by Leanna Sweha
Yolo County is getting ready to roll out a three-month pilot program that will give CalFresh (SNAP) recipients a 50 percent discount when they buy fruits and vegetables. Retailers Food-4-Less, La Superior, Raley’s, and Walmart are partnering with the Yolo County Health and Human Services Agency (HHSA) to run the “Bonus Bucks” program from October through December.
A $100,000 USDA grant will finance the bulk of the pilot program’s cost. Yolo County is one of only two counties in the nation to be awarded the pilot grant through the USDA’s Food Insecurity Nutrition Incentive program under the 2014 Farm Bill.
Fresh, canned, dried and frozen fruits and vegetables without any added sugar, salt, fats and oils will be eligible for the discount. “These items are also Women-Infants and Children (WIC) eligible, which helps simplify procedures for our retail partners,” said Kacey Dominguez, Senior Administrative Services Analyst with HHSA.
During the planning phase of the grant, HHSA surveyed CalFresh participants, who reported that a combination of financial incentives and nutritional education would best incentivize them to buy more fruits and vegetables. As of September 1, there are 8854 CalFresh eligible households in Yolo County, which adds up to a lot of people who stand to benefit.
Under CalFresh rules, retailers cannot ask a customer if he or she is a CalFresh client. Therefore, eligible products will be recognized by scanners and discounted at purchase after the client swipes his or her EBT card used for CalFresh purchases.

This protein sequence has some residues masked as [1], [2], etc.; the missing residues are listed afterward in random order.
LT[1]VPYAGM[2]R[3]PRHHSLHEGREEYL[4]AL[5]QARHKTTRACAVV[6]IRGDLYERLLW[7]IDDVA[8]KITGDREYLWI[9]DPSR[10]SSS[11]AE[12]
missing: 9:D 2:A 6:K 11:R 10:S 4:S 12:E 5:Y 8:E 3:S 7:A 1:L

In addition to the retailers, a local farmer will operate a mobile farm stand in Knights Landing two days per month during the period, with the goal of reaching more rural communities.
“We will conduct pre- and post-program surveys to determine how many CalFresh participants knew about program, whether they used it, and whether consumption of fruits and vegetables increased,” Dominguez said. The goal is a 20 percent participation rate among CalFresh households. A related goal is to limit overhead to 9 percent.
Local community partners and CalFresh outreach contractors will advertise the program. Retailers are also planning launch events which will be advertised through promotional materials. Some retailers will host CalFresh program representatives at the launch to sign up eligible residents as well as provide additional information about other HHSA services.
“Bonus Bucks is the first of its kind in California, and, if successful, can support the development of similar programs in other communities in the future,” Dominguez said.
The results should be interesting, especially given a new review article in the American Journal of Preventive Medicine, showing that SNAP recipients consume on average the same number of calories as non-participants, but those calories consisted of much fewer fruits and vegetables.
“Yolo HSSA wants to acknowledge our retail and nonprofit partners, without which we could not have seen the project through,” Dominguez added.
Leanna M Sweha, JD, has been a resident of Davis for 20 years. As a young molecular biologist in a USDA lab working to engineer Roundup-resistant corn, she grew interested in sustainable agriculture. Fascinated with the legal and policy issues of agricultural genetics, she became an attorney specializing in agricultural and natural resources law. She has worked for the California Resources Agency and the UC Davis Office of Research.